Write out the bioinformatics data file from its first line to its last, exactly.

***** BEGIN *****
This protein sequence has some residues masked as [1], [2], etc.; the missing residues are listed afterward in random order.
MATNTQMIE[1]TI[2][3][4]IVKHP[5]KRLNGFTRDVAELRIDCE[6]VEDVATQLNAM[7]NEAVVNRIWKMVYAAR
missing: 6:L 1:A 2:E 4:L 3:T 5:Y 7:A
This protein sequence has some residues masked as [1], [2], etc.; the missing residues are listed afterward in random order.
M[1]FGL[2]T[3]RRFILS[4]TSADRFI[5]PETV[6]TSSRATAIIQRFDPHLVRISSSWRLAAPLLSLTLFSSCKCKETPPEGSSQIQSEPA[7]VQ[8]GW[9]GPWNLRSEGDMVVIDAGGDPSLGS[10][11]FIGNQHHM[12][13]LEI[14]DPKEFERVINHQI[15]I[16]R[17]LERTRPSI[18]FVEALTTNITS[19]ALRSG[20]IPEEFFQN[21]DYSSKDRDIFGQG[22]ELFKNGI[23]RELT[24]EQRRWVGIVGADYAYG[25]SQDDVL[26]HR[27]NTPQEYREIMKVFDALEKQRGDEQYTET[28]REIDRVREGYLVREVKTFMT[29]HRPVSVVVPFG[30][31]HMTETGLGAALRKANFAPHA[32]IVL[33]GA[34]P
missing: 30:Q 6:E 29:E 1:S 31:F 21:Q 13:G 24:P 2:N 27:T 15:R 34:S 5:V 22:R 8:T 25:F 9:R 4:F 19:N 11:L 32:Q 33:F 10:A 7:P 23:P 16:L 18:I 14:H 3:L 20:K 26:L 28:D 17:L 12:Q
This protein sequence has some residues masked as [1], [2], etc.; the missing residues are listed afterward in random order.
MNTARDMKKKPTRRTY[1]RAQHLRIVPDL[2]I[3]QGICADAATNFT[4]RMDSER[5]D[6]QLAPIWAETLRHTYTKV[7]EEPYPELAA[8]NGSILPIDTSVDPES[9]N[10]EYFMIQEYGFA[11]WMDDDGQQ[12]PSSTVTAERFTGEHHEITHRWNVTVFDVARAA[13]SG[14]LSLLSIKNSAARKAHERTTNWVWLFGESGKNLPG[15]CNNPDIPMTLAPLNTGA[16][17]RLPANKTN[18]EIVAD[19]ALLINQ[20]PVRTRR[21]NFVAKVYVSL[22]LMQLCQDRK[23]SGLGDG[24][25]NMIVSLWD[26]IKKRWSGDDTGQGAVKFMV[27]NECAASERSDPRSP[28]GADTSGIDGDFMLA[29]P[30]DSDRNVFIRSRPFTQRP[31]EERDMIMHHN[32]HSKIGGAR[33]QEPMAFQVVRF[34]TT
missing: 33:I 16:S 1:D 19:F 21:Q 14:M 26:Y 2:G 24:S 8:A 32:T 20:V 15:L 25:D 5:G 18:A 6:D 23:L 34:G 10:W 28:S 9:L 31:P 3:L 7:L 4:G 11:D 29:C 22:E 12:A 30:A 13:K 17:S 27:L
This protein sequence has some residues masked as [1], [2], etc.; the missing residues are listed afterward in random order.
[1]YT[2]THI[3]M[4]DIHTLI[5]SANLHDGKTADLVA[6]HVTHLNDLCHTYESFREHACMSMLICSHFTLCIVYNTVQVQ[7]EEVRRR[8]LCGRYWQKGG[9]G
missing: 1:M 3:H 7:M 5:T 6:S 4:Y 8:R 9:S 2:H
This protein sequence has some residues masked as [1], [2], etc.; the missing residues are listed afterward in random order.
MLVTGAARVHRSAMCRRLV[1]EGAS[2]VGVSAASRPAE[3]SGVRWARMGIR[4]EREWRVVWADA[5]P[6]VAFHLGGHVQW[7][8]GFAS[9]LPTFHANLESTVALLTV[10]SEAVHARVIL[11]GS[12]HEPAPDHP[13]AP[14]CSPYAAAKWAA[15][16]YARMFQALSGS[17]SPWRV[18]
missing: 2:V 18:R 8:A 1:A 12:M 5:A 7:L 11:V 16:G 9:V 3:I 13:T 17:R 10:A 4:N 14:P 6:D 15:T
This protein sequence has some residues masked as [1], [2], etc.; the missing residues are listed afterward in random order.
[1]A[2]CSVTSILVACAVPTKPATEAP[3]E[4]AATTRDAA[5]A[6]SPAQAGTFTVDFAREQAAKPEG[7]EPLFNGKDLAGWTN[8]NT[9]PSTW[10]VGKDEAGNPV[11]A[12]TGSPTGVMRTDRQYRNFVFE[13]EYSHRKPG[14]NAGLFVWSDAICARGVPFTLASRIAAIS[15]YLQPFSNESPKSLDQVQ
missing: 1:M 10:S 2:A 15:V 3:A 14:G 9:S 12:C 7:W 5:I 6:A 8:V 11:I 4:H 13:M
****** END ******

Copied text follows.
This protein sequence has some residues masked as [1], [2], etc.; the missing residues are listed afterward in random order.
MATNTQMIE[1]TI[2][3][4]IVKHP[5]KRLNGFTRDVAELRIDCE[6]VEDVATQLNAM[7]NEAVVNRIWKMVYAAR
missing: 6:L 1:A 2:E 4:L 3:T 5:Y 7:A
This protein sequence has some residues masked as [1], [2], etc.; the missing residues are listed afterward in random order.
M[1]FGL[2]T[3]RRFILS[4]TSADRFI[5]PETV[6]TSSRATAIIQRFDPHLVRISSSWRLAAPLLSLTLFSSCKCKETPPEGSSQIQSEPA[7]VQ[8]GW[9]GPWNLRSEGDMVVIDAGGDPSLGS[10][11]FIGNQHHM[12][13]LEI[14]DPKEFERVINHQI[15]I[16]R[17]LERTRPSI[18]FVEALTTNITS[19]ALRSG[20]IPEEFFQN[21]DYSSKDRDIFGQG[22]ELFKNGI[23]RELT[24]EQRRWVGIVGADYAYG[25]SQDDVL[26]HR[27]NTPQEYREIMKVFDALEKQRGDEQYTET[28]REIDRVREGYLVREVKTFMT[29]HRPVSVVVPFG[30][31]HMTETGLGAALRKANFAPHA[32]IVL[33]GA[34]P
missing: 30:Q 6:E 29:E 1:S 31:F 21:Q 13:G 24:P 2:N 27:T 15:R 34:S 5:V 22:R 8:T 25:F 9:R 4:F 19:N 11:L 32:Q 33:F 10:A 7:P 23:P 16:L 18:I 14:H 3:L 20:K 26:L 28:D 17:L 12:Q
This protein sequence has some residues masked as [1], [2], etc.; the missing residues are listed afterward in random order.
MNTARDMKKKPTRRTY[1]RAQHLRIVPDL[2]I[3]QGICADAATNFT[4]RMDSER[5]D[6]QLAPIWAETLRHTYTKV[7]EEPYPELAA[8]NGSILPIDTSVDPES[9]N[10]EYFMIQEYGFA[11]WMDDDGQQ[12]PSSTVTAERFTGEHHEITHRWNVTVFDVARAA[13]SG[14]LSLLSIKNSAARKAHERTTNWVWLFGESGKNLPG[15]CNNPDIPMTLAPLNTGA[16][17]RLPANKTN[18]EIVAD[19]ALLINQ[20]PVRTRR[21]NFVAKVYVSL[22]LMQLCQDRK[23]SGLGDG[24][25]NMIVSLWD[26]IKKRWSGDDTGQGAVKFMV[27]NECAASERSDPRSP[28]GADTSGIDGDFMLA[29]P[30]DSDRNVFIRSRPFTQRP[31]EERDMIMHHN[32]HSKIGGAR[33]QEPMAFQVVRF[34]TT
missing: 33:I 16:S 1:D 19:F 21:Q 14:M 26:Y 2:G 24:S 8:A 32:T 20:V 15:L 25:D 5:G 18:A 6:D 23:L 34:G 10:W 28:S 9:L 31:P 3:L 7:L 4:G 11:D 29:C 22:E 12:A 30:A 13:K 17:S 27:L
This protein sequence has some residues masked as [1], [2], etc.; the missing residues are listed afterward in random order.
[1]YT[2]THI[3]M[4]DIHTLI[5]SANLHDGKTADLVA[6]HVTHLNDLCHTYESFREHACMSMLICSHFTLCIVYNTVQVQ[7]EEVRRR[8]LCGRYWQKGG[9]G
missing: 1:M 3:H 7:M 5:T 6:S 4:Y 8:R 9:S 2:H
This protein sequence has some residues masked as [1], [2], etc.; the missing residues are listed afterward in random order.
MLVTGAARVHRSAMCRRLV[1]EGAS[2]VGVSAASRPAE[3]SGVRWARMGIR[4]EREWRVVWADA[5]P[6]VAFHLGGHVQW[7][8]GFAS[9]LPTFHANLESTVALLTV[10]SEAVHARVIL[11]GS[12]HEPAPDHP[13]AP[14]CSPYAAAKWAA[15][16]YARMFQALSGS[17]SPWRV[18]
missing: 2:V 18:R 8:A 1:A 12:M 5:A 7:L 11:V 16:G 9:V 3:I 13:T 17:R 10:A 4:N 14:P 6:D 15:T
This protein sequence has some residues masked as [1], [2], etc.; the missing residues are listed afterward in random order.
[1]A[2]CSVTSILVACAVPTKPATEAP[3]E[4]AATTRDAA[5]A[6]SPAQAGTFTVDFAREQAAKPEG[7]EPLFNGKDLAGWTN[8]NT[9]PSTW[10]VGKDEAGNPV[11]A[12]TGSPTGVMRTDRQYRNFVFE[13]EYSHRKPG[14]NAGLFVWSDAICARGVPFTLASRIAAIS[15]YLQPFSNESPKSLDQVQ
missing: 1:M 10:S 2:A 15:V 3:A 14:G 9:S 12:C 7:W 5:I 6:A 8:V 11:I 4:H 13:M